As yet, COP16 has managed to steer clear of any high profile fallouts. However, as the conference progresses, members are keen to avoid a repeat of COP15's unremarkable outcome. As the first day of the second week of climate change talks drew to a close in Cancun, one word was emerging as pivotal to the chances of reaching a comprehensive global agreement: balance.

As rumors regarding the existence of a "draft text" that incorporates the demands of developing countries began to circulate over the weekend, it soon became clear that one of the biggest achievements of COP16 so far is that world leaders have managed to avoid another Copenhagen-style high profile walkout. Many feared that the arrival of such a text (which also includes a rather ominous option over the endorsement of a second commitment to the Kyoto Protocol) would prove too much for those nations not used to this level of "progress." However, only so many COPs can fail to produce any kind of significant outcome before the UN's fight against climate change loses all legitimacy.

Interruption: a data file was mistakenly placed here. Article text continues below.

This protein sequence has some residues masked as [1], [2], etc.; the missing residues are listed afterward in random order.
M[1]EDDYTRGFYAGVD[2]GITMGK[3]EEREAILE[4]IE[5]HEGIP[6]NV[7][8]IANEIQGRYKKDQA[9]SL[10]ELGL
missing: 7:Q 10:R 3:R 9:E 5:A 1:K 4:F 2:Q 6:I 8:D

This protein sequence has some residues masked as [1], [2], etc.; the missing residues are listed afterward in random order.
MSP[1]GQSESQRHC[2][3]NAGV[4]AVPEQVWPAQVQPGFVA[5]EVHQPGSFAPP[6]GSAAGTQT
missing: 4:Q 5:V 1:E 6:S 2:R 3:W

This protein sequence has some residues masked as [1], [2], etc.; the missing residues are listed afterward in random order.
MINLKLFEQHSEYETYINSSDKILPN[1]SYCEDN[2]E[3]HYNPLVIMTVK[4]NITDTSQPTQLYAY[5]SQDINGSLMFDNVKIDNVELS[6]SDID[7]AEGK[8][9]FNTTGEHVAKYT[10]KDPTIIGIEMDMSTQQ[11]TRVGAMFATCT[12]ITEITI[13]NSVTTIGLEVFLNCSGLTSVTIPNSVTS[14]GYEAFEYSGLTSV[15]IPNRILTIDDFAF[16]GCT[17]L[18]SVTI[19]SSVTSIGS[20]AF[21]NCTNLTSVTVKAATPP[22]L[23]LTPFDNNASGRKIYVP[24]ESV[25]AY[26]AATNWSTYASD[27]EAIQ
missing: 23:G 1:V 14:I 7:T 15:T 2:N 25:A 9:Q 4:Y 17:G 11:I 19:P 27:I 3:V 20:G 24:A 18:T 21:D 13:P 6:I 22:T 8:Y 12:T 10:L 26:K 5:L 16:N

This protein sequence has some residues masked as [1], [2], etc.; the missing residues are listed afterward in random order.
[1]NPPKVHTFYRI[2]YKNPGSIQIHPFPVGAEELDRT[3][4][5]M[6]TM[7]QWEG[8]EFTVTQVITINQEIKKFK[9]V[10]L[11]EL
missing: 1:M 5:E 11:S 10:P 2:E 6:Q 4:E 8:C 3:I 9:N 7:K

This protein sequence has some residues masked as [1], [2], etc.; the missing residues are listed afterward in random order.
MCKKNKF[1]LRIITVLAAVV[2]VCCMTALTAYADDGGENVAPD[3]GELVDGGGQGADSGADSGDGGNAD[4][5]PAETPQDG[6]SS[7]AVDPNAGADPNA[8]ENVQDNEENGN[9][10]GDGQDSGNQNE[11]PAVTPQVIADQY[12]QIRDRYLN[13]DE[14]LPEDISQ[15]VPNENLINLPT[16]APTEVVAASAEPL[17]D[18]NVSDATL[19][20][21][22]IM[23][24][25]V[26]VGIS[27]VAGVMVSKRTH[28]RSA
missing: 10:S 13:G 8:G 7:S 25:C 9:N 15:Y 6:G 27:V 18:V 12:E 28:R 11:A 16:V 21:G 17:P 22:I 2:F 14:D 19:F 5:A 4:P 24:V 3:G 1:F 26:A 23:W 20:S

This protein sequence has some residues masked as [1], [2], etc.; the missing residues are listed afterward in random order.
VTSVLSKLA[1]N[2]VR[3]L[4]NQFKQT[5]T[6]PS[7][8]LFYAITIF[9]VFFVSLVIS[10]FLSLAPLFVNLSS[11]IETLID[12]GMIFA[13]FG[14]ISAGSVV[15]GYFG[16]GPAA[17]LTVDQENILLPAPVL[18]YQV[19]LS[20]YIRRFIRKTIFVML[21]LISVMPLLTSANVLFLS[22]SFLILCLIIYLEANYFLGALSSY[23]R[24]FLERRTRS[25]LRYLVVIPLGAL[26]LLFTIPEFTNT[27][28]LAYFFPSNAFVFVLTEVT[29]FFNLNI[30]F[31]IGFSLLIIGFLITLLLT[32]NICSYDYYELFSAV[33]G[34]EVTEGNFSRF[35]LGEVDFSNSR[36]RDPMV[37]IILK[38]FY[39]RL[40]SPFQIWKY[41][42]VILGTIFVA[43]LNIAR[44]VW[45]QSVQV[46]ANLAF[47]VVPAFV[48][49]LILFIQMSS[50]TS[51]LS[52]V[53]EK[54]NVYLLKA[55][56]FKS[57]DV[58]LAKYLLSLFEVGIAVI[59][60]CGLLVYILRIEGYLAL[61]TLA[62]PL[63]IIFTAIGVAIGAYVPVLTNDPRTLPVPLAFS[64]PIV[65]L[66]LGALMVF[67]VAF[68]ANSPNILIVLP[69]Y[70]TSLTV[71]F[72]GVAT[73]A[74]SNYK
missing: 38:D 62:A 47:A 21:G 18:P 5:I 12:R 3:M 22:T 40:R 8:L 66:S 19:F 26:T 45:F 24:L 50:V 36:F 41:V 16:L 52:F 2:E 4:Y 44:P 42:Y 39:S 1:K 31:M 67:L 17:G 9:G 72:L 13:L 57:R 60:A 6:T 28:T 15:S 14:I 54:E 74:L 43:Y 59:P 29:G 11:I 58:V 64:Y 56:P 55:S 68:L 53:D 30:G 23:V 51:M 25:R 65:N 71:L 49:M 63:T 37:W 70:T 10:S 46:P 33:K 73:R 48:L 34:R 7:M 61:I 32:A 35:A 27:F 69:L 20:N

The lingering presence of the unremarkable COP15 summit, and the seemingly trivial Copenhagen Accord, has created a rather frantic atmosphere in Mexico. The US and EU want a balanced and fair deal for all, China wants non-punitive principles, and developing nations want further acknowledgment from the West that the scale of emissions cuts should reflect the scale of historic emissions contributions. What no one wants, however, is stagnation and confrontation.

Balance has been the key word for the US. The world's second biggest producer of greenhouse gas emissions wants to see a genuinely "balanced package," primarily in the case of greater transparency from all nations in regards to emissions reductions. This has long been a sticking point for China, which feels that any global agreement should be non-intrusive and should respect the sovereignty of every nation.

The EU is in full support of the balanced package sought by the US. Both feel that, without it, deals such as a global fund to help poorer countries reduce emissions and adopt climate change measures cannot be achieved. China, however, is unlikely to agree, on the grounds that there is an inherent imbalance in the idea of two historically huge producers of carbon now calling the shots for those less equipped to develop without much-needed fossil fuels.

The key to success at Cancun will be balancing the ambitions, resources, and political conditions of each country when agreeing on a global deal to reduce emissions. However, in order for this to happen, we will need to see the emergence of a new key word: compromise.

Source : Datamonitor , Energy & Sustainability

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